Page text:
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Dragstrip and Launch Techniques Discussion 1/4 mile, 1/8 mile, launch discussions.

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Old 10-24-2011, 09:36 PM   #1
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Some Helpful Tips for Drag Racing

Now I did not write this, 2SSRS just sent me the link and I realized that their is a TON of information on the site.


Some Basics

Here's a quote from a 2001 post by the Bowerboy, a famous Corvette drag racer.

With an old/stock clutch your options are limited. You will have to hold your RPM's below 3K and slip it slightly. If you had an upgraded clutch (not stock or Z06) I would recommend launching at 3500 to 4000RPM with a slight slip. The type of Tire you will use will also drive your launch.

If you are running stock tires, keep your launch below 2500 RPM regardless of clutch type. If you are running a drag radial, make sure you sufficiently heat them with a burnout before staging. Either way make sure your stage shallow.

The following is a description of staging shallow: The are 2 yellow lights which indicate the staging area. They are separated by 7 inches. When the track worker waves you up you approach the lights and as your car rolls you will turn on the top light first (pre-stage). As soon as the first light goes on, stop. Then slowly nudge your car forward until the second light goes on (staged). Stop immediately! When you launch your car, the clock does not start until you break the beam of both the pre-stage and stage lights (the starting line).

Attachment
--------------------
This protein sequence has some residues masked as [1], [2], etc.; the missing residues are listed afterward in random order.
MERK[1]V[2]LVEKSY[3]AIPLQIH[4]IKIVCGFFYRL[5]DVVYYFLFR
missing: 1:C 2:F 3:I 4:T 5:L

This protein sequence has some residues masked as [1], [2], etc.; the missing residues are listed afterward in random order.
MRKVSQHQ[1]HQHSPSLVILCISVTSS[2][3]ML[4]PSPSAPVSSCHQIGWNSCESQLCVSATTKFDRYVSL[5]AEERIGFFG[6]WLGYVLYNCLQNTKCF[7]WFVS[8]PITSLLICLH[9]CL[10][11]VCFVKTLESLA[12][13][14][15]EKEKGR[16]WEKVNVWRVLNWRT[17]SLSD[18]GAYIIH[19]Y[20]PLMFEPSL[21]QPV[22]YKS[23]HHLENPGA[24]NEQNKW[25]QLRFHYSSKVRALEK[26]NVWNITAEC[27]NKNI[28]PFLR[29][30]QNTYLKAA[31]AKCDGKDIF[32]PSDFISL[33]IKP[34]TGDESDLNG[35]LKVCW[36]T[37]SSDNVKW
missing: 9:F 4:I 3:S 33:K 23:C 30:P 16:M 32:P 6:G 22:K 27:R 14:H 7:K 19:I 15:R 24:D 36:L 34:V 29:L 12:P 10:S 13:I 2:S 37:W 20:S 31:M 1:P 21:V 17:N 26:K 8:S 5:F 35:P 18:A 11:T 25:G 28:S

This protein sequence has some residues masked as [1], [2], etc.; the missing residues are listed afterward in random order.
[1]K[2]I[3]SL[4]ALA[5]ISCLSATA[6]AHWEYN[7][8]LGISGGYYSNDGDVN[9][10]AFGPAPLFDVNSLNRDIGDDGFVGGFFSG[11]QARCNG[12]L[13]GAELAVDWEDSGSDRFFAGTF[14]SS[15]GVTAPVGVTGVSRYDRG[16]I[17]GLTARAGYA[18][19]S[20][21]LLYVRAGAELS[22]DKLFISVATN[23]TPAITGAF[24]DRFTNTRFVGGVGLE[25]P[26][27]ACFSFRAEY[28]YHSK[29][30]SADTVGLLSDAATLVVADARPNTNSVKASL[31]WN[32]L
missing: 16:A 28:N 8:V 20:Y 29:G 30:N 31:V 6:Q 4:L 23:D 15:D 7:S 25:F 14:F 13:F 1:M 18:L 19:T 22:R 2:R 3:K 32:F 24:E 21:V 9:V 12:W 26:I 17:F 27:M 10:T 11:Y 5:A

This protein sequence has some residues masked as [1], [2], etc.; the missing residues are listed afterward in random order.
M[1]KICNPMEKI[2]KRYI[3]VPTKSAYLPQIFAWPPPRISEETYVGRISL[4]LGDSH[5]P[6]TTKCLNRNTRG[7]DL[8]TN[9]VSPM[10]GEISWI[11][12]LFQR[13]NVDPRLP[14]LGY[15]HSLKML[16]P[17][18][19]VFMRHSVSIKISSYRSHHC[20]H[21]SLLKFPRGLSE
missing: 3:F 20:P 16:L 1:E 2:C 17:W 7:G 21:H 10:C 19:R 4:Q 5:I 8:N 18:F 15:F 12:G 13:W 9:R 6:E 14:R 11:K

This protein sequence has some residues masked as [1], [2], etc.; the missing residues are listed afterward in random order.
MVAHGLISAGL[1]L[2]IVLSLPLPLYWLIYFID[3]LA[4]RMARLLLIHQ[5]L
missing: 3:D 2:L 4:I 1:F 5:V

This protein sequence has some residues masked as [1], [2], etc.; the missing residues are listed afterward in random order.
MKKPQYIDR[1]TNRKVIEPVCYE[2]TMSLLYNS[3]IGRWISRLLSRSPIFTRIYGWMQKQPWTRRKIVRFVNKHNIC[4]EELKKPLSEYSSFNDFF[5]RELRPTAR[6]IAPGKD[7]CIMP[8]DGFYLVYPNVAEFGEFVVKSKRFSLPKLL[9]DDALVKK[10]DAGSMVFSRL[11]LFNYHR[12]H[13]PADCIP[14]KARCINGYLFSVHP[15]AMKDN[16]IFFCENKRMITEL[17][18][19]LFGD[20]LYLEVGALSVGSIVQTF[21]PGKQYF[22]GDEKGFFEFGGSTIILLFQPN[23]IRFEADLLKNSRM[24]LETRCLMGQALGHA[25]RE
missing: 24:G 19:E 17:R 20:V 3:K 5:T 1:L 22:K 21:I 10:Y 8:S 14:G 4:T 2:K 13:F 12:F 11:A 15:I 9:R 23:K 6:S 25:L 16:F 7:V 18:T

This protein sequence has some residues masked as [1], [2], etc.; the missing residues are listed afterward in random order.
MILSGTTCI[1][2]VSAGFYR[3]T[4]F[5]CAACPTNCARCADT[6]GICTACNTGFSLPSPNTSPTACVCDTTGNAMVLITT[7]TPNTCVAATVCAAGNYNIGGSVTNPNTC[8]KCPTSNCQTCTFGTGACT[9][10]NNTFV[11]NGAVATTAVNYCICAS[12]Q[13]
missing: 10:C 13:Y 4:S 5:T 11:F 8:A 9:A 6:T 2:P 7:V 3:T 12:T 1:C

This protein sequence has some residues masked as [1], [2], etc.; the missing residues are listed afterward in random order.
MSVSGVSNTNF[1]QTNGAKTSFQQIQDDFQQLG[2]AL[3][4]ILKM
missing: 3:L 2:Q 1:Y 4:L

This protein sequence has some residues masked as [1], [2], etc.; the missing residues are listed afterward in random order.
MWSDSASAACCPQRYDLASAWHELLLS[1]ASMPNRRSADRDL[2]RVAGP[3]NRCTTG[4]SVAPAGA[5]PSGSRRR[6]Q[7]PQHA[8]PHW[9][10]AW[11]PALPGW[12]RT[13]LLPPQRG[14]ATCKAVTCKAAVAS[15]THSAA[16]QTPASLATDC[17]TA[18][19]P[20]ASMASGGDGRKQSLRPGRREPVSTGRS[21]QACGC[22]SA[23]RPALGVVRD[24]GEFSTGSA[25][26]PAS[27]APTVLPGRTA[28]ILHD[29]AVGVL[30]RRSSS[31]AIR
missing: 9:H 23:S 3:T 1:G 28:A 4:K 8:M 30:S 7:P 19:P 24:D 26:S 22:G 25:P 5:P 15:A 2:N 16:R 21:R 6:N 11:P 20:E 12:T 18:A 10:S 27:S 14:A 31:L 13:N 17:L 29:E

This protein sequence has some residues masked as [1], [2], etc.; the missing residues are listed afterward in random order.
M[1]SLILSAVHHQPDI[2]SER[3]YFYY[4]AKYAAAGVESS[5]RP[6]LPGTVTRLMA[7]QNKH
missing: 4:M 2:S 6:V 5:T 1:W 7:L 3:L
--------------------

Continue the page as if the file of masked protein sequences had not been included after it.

As soon as both lanes are staged (The staged light in each lane is lit), the first of three large yellow lights will light. On the third yellow light begin your launch. With a shallow stage. your car will have a few inches to begin rolling before the stage lights are triggered indicating you official start.

Once under way, quick shifts improve ET and MPH. Be sure to max out your RPMs without hitting the rev limiter. I shift at red-line minus 300 rpm. On your 1st to 2nd shift, power shifting (leaving your foot on the gas to the flow as you depress the clutch and make your shift) is not recommended do to traction. The 2nd to 3rd shift can realize a significant gains with a power shift however, this is the trickiest to maneuver (directional angle of the path between 2 and 3). The 3rd to 4th shift is the easiest to power shift.


Here's a link that provides some useful info:

NHRA Drag Racing Basics




Burnout Without a Line-lock--The Procedure

Drag radial tires must be heated by a burnout or else they'll provide traction no better than a stock tire. I've found through experimentation that stock tires too benefit from some heat. This only matters once driving is dialed-in. But heating the stock tires by a burnout will improve traction on launch and shifts. Here is the procedure.

Step 1
Put car in Competitive Driving mode (C5 Corvette) or TC-Off (C6 Corvette). Other platforms should use the setting that disables traction-control but retains stability control.

Step 2
Drive around the water. Keep the front tires dry, Otherwise, your heated rears will drive through the water trail left by wet fronts on the way to the line.

Step 3
Back into the damp area, not the wet area. Back up enough to get 3/4 or more of the tire tread damp. Don't spin the tires in the water. You just want to get most of the tread with a sheen of water.

Step 4
Roll forward to the leading edge of the damp area. Start the burnout there. Do NOT roll so far as to put the rear wheels onto the heavy sticky rubber/VHT prepped area. The car should start and finish the burnout with no more that a foot or so of forward movement.

Step 5
Put the tranny in 2d gear. This will enable the tires to heat faster, because they’ll spin at a higher indicated mph. Since the tires are damp, they spin quite easily in 2d. Some owners prefer first gear. And that's OK.